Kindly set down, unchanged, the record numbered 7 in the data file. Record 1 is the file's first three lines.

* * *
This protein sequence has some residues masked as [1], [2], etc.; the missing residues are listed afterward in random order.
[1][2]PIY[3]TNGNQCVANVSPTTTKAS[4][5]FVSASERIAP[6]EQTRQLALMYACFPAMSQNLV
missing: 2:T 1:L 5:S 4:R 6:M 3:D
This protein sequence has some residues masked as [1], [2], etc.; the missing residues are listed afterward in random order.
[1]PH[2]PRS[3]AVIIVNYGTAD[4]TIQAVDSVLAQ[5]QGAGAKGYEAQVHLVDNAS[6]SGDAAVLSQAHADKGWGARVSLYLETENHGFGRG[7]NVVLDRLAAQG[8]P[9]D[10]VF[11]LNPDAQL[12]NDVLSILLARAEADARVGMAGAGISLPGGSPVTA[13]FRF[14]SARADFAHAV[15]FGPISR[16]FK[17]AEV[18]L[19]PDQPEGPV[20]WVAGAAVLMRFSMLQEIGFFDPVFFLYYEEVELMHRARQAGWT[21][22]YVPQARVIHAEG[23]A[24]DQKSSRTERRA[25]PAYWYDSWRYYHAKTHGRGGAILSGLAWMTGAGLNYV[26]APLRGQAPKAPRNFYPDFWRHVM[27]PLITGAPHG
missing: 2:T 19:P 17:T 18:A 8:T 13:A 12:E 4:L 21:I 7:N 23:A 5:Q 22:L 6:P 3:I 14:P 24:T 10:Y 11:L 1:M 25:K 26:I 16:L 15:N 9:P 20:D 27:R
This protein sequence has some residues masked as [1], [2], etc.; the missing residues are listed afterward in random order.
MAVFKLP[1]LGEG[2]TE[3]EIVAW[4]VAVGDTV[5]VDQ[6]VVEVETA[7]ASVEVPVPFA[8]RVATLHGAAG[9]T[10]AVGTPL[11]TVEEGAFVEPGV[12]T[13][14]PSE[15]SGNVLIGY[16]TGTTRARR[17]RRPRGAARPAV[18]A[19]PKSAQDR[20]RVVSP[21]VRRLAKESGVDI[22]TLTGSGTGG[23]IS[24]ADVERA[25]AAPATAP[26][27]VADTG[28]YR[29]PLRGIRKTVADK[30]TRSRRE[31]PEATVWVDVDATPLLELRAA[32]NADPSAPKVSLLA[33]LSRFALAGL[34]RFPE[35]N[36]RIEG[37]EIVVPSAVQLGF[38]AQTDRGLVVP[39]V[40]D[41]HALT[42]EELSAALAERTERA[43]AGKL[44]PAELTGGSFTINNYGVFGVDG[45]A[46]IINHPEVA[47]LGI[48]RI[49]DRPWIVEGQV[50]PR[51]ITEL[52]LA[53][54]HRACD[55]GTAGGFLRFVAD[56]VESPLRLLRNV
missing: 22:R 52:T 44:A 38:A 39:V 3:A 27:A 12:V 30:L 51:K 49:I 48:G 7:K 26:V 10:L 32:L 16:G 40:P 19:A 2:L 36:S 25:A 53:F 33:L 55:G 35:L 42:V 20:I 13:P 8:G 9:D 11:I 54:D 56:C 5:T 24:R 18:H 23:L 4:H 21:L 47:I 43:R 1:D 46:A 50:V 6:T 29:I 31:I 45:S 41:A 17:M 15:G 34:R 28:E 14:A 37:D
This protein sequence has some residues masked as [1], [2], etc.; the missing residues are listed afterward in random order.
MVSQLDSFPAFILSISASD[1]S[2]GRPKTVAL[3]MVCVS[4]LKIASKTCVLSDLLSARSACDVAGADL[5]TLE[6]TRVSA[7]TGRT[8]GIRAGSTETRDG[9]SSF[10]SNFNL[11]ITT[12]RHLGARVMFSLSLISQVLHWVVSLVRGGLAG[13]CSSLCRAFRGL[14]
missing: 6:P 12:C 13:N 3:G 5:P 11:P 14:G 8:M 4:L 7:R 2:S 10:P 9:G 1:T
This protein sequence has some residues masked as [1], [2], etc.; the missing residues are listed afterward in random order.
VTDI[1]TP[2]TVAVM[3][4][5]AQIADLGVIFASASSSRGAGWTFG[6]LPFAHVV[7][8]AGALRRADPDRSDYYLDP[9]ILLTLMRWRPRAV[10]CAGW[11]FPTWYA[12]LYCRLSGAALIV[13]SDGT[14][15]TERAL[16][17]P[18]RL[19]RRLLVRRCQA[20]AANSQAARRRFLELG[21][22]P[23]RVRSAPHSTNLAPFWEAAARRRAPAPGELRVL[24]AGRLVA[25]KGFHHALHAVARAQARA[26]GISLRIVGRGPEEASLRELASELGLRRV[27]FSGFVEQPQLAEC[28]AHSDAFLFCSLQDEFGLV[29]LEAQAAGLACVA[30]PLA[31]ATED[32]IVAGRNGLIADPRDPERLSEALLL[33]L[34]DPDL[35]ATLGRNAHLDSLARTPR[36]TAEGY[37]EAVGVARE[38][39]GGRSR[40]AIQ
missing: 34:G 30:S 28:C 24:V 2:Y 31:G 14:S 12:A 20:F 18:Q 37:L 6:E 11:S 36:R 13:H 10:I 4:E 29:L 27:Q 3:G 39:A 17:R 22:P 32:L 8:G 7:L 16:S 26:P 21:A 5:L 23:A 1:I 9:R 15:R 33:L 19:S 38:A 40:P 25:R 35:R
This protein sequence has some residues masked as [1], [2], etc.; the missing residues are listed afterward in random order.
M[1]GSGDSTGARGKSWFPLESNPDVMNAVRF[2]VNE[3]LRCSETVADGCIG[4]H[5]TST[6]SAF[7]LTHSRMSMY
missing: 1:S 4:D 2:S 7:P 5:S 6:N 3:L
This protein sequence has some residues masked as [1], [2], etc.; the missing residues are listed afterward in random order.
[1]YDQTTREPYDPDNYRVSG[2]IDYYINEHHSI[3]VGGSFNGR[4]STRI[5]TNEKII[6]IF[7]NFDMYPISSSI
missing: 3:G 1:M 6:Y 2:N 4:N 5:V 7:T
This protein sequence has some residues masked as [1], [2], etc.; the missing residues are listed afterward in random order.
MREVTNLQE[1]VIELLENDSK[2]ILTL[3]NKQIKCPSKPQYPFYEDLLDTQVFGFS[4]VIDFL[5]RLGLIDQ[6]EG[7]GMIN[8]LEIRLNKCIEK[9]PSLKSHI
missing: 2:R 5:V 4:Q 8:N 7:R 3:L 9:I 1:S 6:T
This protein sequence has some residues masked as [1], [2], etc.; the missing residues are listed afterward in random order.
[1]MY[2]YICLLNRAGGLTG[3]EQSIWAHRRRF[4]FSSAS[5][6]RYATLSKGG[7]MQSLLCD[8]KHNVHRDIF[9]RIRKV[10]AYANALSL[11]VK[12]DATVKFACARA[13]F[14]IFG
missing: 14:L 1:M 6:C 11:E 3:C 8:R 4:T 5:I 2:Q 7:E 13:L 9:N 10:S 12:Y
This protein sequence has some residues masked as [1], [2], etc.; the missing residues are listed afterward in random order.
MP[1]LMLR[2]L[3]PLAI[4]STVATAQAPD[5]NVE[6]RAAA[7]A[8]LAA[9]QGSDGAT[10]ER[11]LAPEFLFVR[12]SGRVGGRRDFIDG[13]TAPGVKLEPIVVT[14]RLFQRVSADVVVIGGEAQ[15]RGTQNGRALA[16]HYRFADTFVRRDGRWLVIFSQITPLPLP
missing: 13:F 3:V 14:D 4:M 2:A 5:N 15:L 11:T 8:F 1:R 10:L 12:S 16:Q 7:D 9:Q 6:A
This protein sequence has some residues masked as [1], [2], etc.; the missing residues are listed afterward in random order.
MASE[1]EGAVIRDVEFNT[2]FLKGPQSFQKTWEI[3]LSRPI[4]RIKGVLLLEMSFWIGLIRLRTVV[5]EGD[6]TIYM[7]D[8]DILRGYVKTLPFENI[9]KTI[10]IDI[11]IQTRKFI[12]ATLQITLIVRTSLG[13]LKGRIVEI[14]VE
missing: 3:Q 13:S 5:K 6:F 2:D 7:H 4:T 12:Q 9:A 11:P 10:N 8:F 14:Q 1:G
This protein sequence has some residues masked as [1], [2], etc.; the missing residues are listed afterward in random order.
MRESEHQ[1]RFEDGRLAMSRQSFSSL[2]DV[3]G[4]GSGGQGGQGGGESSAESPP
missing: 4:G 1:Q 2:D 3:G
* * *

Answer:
This protein sequence has some residues masked as [1], [2], etc.; the missing residues are listed afterward in random order.
[1]YDQTTREPYDPDNYRVSG[2]IDYYINEHHSI[3]VGGSFNGR[4]STRI[5]TNEKII[6]IF[7]NFDMYPISSSI
missing: 3:G 1:M 6:Y 2:N 4:N 5:V 7:T